Take the 2-minute tour ×
Stack Overflow is a question and answer site for professional and enthusiast programmers. It's 100% free.

I hope I can explain this problem clearly.

I have a class Foo which contains 2 objects of type Bar. I have two mapping files, one for Foo and one for Bar.

The database tables represent a Foo object, and a Bar object. The Foo db table has no reference to the Bars it owns. The Bar table has a FK reference to the Foo object they belong to.

Ideally, my Hibernate mapping file will be set up such that I save a Foo object, and it cascade saves/updates/deletes.

I am fairly new to Hibernate, and have researched different mapping options, but none seem to fit this scenario. Any advice is much appreciated, and I will remain available to answer any questions.

Thank you very much

share|improve this question

1 Answer 1

up vote 1 down vote accepted

What you're describing sounds perfectly normal, unless you mean that a Foo has two separate references to two different bars. Do you mean that, or that Foo owns a collection of Bars? The latter is more typical, but both are quite doable with Hibernate. It sounds like you're using XML mapping files, so everything you'll need is in the Hibernate reference.

Check out the tutorial in Chapter 1 first, of course, to get a feel for how to set up Hibernate. Chapter 3 is where you'll find all the configuration options. You don't need to read it all. Just know that's where to go to figure out how to configure Hibernate the way you want--that doesn't include mapping your objects, just everything else. Then you'll want to check out Chapter 5 to see how to map your basic properties, like Strings, ints, and Dates. It also has the basics of mapping "single-ended" relationships to other objects, such as if Foo has a private Bar bar;. There's a lot more detail on that in Chapter 8 if Chapter 5 doesn't get you there. Finally, if you need it, visit Chapter 7 to learn about mapping collections of objects.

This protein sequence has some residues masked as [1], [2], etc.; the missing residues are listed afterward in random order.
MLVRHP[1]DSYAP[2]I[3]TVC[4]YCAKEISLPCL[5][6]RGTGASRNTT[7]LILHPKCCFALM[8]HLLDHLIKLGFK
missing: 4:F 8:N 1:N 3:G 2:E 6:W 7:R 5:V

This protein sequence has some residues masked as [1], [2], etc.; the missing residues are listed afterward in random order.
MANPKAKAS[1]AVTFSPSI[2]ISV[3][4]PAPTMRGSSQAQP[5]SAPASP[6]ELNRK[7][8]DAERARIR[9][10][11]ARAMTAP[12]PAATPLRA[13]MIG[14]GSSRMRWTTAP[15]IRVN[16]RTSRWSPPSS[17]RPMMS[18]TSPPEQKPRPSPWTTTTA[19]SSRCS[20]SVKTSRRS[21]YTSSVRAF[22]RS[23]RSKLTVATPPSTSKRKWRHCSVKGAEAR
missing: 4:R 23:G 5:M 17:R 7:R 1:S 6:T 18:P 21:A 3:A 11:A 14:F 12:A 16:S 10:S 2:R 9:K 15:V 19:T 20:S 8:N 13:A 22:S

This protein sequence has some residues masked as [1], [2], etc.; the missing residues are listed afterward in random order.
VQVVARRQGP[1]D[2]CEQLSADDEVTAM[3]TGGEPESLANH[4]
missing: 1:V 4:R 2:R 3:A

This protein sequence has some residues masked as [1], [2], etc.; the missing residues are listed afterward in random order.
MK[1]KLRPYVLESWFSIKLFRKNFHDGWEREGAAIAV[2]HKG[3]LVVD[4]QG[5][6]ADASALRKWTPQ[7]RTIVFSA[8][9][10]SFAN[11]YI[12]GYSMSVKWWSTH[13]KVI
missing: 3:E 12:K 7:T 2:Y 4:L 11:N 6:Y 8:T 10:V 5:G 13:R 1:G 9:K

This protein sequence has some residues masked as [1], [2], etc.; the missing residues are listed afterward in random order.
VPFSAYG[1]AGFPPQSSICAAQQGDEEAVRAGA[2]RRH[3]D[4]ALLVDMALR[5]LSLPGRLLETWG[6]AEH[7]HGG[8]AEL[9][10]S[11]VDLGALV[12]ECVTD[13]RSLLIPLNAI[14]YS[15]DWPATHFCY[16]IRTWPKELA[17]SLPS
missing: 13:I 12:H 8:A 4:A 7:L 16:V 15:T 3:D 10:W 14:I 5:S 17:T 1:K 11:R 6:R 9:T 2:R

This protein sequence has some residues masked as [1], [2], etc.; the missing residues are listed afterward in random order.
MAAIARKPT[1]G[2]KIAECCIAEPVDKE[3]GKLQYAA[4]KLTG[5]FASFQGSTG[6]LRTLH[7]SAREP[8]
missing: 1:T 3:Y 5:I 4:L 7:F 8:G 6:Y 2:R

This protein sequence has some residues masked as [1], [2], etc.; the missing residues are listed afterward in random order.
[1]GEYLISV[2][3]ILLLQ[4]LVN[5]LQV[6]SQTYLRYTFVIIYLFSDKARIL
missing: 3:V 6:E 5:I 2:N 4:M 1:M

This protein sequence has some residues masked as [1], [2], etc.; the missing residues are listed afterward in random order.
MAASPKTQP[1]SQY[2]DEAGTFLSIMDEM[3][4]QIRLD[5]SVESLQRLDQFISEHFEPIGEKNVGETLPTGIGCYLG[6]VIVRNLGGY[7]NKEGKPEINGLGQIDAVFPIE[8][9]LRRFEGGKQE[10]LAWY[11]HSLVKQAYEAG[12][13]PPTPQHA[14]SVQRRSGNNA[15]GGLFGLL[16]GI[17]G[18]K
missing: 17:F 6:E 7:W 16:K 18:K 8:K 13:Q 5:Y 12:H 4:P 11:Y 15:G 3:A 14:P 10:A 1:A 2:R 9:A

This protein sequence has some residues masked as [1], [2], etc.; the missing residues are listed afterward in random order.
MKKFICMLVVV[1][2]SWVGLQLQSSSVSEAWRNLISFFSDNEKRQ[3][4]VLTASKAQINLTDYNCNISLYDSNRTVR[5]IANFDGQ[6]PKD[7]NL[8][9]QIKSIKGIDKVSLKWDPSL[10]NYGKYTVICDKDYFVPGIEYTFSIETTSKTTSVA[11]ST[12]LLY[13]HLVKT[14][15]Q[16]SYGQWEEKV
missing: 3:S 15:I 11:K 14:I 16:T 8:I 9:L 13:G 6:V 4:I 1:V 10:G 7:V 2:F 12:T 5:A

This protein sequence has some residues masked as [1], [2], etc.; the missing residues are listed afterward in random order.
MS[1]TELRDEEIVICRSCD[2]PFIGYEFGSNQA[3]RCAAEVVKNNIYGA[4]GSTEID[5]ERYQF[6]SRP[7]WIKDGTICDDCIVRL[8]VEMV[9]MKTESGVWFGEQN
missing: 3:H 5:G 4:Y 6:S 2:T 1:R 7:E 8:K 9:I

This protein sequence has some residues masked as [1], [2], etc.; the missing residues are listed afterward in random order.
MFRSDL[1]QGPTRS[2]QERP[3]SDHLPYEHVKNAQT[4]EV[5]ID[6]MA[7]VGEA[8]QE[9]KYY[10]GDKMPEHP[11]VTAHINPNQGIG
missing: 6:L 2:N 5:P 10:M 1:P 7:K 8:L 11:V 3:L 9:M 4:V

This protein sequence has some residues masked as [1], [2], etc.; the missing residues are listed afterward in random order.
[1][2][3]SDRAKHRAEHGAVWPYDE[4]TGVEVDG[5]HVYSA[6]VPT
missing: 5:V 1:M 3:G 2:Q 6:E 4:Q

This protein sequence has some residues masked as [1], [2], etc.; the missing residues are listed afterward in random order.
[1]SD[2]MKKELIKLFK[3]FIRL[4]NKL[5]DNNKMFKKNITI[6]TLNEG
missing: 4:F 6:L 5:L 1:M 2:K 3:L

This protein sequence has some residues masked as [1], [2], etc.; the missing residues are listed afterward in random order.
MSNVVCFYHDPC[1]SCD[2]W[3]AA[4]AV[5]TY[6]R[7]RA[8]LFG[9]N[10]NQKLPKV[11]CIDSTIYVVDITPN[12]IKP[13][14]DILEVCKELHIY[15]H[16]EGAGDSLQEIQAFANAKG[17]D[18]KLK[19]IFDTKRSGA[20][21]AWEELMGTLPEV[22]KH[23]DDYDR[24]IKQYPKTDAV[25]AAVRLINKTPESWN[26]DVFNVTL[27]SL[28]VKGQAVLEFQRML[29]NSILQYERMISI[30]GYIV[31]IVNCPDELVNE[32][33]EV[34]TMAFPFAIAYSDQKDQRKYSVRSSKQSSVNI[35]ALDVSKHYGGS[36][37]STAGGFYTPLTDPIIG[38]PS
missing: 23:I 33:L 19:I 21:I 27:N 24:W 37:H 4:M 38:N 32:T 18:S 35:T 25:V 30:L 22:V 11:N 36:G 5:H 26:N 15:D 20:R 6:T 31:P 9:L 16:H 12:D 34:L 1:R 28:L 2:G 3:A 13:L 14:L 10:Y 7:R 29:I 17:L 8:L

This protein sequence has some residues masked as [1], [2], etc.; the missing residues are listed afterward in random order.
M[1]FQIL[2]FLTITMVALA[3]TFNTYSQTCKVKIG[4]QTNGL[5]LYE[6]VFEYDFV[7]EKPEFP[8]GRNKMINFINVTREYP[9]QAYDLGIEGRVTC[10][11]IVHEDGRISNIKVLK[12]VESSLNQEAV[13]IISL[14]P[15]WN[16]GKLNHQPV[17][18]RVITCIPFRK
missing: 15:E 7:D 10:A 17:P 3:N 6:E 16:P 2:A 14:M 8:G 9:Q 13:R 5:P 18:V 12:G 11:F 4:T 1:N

If you start getting into that stuff and feel lost, glance over Chapter 6 and then start reading Chapter 11 to understand what Hibernate really does and how it works. There are also a few chapters dedicated to examples of mapping objects, starting with Chapter 24. Cascading is covered in that chapter, btw.

See where that gets you. If you get stuck on a particular error or a detail of mapping or configuration, ask another question and tell us exactly what problem you're having.

share|improve this answer
With all due respect, I've read the first half of the manual, and still am stuck with this particular scenario. Thanks for the effort however. To answer your question, the Foo object references two different bars, so its not a collection (otherwise its fairly easy to map). –  davo Jul 20 '11 at 1:29
Well, can you show some of your code to give an idea where you are? –  Ryan Stewart Jul 20 '11 at 1:39

Your Answer


By posting your answer, you agree to the privacy policy and terms of service.

Not the answer you're looking for? Browse other questions tagged or ask your own question.